Legally changing your name is an increasingly popular thing to do in the UK: while getting married or divorced still makes up a large proportion of this, there is a growing trend towards people changing their name following civil partnerships, a change in gender, living in blended families, or simply because they’re seeking a change – the list is long.

Published on 22 Feb 2019 by Tom Magor

Full Article

Which Credit Report Information Can Landlords See

These days whenever you rent a property you may be required to pass checks set by the landlord or letting agent to prove that you will be a good tenant and that you’ll be able to reliably make rent payments to the property on time.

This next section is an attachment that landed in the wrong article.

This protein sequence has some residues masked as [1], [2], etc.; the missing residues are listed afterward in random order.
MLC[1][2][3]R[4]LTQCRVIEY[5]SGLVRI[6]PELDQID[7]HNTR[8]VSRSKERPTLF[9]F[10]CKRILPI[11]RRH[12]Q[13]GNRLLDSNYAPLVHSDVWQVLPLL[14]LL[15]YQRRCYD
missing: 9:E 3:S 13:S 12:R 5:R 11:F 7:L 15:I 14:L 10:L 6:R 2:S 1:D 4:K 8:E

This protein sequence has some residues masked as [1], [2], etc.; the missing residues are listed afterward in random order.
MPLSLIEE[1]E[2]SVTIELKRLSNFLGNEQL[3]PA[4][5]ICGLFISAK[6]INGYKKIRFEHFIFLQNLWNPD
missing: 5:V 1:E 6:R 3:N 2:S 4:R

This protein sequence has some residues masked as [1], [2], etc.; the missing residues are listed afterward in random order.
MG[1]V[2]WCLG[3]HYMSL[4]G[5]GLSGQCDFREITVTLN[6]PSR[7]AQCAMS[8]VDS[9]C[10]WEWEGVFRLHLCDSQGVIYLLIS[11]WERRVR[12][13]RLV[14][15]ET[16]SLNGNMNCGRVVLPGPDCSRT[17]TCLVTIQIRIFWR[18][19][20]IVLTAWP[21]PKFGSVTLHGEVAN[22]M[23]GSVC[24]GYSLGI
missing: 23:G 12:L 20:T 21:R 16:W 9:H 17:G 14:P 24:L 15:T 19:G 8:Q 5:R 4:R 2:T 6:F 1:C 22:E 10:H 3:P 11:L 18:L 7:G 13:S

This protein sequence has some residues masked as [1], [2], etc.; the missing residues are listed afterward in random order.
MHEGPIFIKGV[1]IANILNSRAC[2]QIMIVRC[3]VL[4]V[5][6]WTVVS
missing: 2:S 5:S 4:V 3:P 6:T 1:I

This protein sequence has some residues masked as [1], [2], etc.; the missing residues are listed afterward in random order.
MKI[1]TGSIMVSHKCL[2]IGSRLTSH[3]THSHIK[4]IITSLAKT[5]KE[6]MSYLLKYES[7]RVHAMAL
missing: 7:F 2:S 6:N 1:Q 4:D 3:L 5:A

Published on 7 Feb 2019 by Kevin Pearce

Full Article

What Credit Checks Look For When You Switch Energy

As we get deeper into Winter, it’s inevitable that millions of consumers across the UK will end up using more energy and spending more on bills due to the colder weather and long stretches of darkness.

Published on 9 Jan 2019 by Jamie Mackenzie Smith

Full Article

Pros and cons of going paperless

Whether you are environmentally motivated or simply to get a discount for moving your billing online, you might find it makes sense to abandon paper for your business, if you haven’t already.

Published on 7 Dec 2018 by Kevin Pearce

Full Article

How To Get The Best Car Finance Deals